When Adonis was an infant, Aphrodite placed him in a chest and gave him to the Greek goddess of the underworld, Persephone, to nurse.
Persephone, however, was so enchanted by Adonis' extraordinary beauty that she refused to return him to Aphrodite when he reached manhood.
To be just, Zeus (or, according to another myth, the Muse Calliope) allowed Persephone to keep Adonis in the underworld for four months each year. Adonis was also to spend four months with Aphrodite and the remaining four months he could stay with the one his heart longed for. Adonis chose Aphrodite.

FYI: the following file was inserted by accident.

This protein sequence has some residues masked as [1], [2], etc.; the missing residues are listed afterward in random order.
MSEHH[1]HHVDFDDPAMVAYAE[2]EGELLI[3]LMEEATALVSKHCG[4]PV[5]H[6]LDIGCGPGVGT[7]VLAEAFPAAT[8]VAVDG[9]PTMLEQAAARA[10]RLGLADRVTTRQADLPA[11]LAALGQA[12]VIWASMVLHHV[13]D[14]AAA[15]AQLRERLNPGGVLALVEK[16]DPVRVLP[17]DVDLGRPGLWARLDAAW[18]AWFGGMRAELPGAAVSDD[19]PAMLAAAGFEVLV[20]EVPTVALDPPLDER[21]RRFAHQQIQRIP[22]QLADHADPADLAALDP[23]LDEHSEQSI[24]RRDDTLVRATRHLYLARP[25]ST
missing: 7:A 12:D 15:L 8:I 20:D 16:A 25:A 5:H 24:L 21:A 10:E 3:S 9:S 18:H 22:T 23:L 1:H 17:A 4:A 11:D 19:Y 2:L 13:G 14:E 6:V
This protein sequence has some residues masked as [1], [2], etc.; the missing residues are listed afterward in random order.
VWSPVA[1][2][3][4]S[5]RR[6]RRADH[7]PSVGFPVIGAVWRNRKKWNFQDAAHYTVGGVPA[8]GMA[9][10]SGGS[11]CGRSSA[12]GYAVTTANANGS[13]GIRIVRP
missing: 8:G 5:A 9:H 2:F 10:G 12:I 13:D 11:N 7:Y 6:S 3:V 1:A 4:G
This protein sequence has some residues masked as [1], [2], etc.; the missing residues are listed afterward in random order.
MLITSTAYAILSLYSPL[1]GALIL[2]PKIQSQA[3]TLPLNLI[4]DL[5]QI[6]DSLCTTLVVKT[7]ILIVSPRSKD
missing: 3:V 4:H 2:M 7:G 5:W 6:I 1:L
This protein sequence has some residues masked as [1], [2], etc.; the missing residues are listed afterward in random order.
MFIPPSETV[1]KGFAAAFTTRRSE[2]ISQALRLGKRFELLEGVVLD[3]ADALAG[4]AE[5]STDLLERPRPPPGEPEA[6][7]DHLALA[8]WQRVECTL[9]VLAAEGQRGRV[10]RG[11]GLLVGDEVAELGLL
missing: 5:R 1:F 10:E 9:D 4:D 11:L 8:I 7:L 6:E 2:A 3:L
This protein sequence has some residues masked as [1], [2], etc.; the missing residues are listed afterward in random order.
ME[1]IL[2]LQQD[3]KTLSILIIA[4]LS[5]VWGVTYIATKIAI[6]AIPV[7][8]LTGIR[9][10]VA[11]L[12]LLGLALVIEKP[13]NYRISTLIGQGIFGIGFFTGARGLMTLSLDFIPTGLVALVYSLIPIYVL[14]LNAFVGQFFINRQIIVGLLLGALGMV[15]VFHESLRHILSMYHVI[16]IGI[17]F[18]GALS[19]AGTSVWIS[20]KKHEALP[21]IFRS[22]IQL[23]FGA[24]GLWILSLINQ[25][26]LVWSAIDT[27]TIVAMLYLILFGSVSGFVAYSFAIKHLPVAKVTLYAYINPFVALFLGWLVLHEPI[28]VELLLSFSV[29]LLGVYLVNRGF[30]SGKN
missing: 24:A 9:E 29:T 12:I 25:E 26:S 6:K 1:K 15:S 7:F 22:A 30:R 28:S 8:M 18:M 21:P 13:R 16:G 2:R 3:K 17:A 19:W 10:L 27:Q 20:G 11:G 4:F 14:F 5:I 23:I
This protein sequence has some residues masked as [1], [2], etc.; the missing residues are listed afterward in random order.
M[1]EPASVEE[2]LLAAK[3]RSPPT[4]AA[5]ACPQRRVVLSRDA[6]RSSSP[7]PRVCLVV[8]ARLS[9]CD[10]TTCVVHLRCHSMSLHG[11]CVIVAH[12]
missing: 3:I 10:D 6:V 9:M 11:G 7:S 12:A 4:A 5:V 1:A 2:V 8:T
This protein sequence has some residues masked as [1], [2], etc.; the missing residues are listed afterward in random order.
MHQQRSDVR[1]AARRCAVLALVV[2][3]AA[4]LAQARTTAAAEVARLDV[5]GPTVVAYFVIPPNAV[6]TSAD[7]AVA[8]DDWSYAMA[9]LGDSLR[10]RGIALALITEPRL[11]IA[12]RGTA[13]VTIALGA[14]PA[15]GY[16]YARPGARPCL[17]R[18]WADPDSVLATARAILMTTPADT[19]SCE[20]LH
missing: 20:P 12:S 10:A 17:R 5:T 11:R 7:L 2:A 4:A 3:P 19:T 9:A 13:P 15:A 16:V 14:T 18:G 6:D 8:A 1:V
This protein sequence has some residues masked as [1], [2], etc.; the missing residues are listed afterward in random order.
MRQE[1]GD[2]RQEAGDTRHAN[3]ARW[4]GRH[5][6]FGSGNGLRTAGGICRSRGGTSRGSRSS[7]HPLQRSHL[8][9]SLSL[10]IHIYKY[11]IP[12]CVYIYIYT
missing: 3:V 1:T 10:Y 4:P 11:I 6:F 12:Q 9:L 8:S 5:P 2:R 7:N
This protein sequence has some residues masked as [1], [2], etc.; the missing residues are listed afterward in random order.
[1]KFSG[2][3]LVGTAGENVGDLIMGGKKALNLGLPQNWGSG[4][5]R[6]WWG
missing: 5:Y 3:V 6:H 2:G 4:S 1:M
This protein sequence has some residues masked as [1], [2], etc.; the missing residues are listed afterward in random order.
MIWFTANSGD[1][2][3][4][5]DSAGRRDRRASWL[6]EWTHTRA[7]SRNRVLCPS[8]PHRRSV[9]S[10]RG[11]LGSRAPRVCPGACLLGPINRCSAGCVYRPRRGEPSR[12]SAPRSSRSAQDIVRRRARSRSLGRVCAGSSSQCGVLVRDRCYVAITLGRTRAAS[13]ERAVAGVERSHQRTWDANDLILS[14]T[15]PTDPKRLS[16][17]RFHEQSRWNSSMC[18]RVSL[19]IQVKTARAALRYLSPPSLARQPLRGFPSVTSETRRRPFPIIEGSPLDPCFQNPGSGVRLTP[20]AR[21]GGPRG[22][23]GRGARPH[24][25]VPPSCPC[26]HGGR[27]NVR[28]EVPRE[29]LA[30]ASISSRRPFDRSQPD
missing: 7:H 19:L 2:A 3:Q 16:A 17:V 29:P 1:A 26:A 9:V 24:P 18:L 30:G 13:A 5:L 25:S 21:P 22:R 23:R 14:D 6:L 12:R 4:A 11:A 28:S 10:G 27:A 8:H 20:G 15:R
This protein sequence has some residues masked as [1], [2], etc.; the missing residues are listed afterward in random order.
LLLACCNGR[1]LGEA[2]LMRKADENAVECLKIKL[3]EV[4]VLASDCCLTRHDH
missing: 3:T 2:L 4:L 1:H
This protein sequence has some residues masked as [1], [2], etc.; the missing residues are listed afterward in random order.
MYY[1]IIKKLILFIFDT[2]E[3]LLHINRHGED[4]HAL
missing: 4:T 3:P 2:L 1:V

The Adonia were festivals held to commemorate the death and resurrection of Adonis, to celebrate nature. The festivals were held throughout Greece, usually in the spring. They lasted two days and only women were allowed to attend.
-On the first day, women opened their hair and freed their breasts and mourned the death of Adonis. The god was represented by wax figures, which were thrown into nearby rivers at the end of the day.
- On the second day the mourning came to an end and the resurrection of Adonis was celebrated with great joy and wild dances.
It is said that the blood-red anemone, commonly known as the poppy, was created by the blood of Adonis, when Aphrodite sprinkled it with nectar at the moment of his death.
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